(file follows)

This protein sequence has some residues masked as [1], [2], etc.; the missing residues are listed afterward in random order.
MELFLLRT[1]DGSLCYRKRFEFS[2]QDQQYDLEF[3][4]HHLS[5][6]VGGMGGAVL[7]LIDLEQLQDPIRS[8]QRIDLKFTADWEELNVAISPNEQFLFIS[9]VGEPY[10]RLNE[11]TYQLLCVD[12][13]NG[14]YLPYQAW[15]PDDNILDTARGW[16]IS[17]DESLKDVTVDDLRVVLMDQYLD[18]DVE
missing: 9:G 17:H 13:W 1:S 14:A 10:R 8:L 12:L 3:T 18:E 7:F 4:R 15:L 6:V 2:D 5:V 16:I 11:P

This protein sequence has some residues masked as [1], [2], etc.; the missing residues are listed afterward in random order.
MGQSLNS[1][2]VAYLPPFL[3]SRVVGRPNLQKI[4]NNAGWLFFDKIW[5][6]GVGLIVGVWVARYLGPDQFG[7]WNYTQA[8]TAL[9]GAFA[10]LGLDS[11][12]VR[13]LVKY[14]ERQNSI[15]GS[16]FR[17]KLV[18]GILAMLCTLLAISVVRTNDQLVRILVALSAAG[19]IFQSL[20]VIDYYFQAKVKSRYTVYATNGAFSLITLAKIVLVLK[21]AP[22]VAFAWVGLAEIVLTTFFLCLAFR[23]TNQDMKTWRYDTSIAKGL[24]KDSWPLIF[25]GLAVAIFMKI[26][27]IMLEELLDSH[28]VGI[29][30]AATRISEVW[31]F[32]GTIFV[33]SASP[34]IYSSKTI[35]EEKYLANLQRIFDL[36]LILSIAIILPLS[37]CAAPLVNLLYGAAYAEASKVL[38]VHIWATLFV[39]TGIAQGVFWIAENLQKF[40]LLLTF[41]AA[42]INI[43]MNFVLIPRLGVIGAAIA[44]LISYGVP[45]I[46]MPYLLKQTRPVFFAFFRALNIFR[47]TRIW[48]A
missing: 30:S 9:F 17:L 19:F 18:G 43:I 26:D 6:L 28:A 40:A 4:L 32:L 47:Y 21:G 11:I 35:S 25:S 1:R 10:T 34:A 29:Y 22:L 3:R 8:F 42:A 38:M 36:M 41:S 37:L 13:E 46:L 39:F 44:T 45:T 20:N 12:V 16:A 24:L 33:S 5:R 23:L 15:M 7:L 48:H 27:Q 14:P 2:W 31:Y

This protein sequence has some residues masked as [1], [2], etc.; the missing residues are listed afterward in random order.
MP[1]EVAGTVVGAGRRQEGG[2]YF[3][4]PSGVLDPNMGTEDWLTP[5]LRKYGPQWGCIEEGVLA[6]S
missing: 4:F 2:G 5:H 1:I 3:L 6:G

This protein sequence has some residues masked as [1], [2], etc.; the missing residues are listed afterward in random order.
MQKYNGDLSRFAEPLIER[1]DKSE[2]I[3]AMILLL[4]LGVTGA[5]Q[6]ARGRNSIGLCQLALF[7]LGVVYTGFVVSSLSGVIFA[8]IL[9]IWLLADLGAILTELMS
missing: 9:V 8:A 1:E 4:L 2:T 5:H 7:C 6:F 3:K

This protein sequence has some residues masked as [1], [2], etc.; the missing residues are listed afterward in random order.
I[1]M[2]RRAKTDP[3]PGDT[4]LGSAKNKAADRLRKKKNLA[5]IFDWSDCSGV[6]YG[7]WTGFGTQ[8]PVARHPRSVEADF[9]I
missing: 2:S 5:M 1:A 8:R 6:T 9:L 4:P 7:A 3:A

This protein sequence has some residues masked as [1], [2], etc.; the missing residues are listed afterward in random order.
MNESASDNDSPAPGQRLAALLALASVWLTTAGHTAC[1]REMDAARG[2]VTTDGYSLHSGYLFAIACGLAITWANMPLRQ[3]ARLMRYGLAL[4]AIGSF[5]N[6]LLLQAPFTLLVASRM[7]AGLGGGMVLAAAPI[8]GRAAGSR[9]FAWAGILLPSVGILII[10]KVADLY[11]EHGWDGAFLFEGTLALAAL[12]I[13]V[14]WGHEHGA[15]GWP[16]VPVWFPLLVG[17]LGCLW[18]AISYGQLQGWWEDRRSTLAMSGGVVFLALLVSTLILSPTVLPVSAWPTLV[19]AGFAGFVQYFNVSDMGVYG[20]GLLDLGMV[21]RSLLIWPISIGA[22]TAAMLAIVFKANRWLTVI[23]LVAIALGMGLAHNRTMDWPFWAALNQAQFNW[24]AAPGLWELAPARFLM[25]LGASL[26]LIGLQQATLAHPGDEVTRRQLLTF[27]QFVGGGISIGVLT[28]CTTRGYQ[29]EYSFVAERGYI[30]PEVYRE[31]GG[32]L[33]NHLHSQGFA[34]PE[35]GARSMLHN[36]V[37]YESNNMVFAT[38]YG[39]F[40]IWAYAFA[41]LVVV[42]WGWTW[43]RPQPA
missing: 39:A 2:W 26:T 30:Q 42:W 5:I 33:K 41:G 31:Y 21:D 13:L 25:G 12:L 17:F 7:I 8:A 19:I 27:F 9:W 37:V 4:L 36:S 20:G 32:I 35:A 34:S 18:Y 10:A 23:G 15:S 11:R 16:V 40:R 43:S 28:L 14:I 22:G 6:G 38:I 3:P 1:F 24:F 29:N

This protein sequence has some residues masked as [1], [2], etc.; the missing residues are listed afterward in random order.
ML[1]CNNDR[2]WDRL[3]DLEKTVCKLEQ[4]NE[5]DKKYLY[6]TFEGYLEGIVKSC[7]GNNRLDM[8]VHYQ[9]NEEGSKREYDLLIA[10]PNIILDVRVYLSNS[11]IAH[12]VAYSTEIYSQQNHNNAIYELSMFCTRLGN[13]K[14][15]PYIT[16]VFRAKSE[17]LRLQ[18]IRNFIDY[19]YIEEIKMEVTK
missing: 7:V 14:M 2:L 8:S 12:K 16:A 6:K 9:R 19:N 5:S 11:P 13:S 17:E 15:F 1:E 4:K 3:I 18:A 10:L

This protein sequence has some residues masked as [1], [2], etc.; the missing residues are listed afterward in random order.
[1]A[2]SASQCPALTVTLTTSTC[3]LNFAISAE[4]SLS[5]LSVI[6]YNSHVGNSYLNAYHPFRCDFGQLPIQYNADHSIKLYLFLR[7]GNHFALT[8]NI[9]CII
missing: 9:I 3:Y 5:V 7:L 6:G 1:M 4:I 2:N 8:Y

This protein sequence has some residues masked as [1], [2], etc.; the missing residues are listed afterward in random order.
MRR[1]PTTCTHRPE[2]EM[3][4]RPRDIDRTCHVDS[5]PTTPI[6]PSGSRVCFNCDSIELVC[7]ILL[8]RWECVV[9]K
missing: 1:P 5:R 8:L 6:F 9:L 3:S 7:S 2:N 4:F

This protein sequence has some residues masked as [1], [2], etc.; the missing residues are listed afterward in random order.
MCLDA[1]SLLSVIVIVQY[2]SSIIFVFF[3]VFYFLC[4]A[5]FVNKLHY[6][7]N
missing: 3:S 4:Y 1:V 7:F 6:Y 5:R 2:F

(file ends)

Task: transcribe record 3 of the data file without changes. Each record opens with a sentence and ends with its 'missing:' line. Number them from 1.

This protein sequence has some residues masked as [1], [2], etc.; the missing residues are listed afterward in random order.
MP[1]EVAGTVVGAGRRQEGG[2]YF[3][4]PSGVLDPNMGTEDWLTP[5]LRKYGPQWGCIEEGVLA[6]S
missing: 4:F 2:G 5:H 1:I 3:L 6:G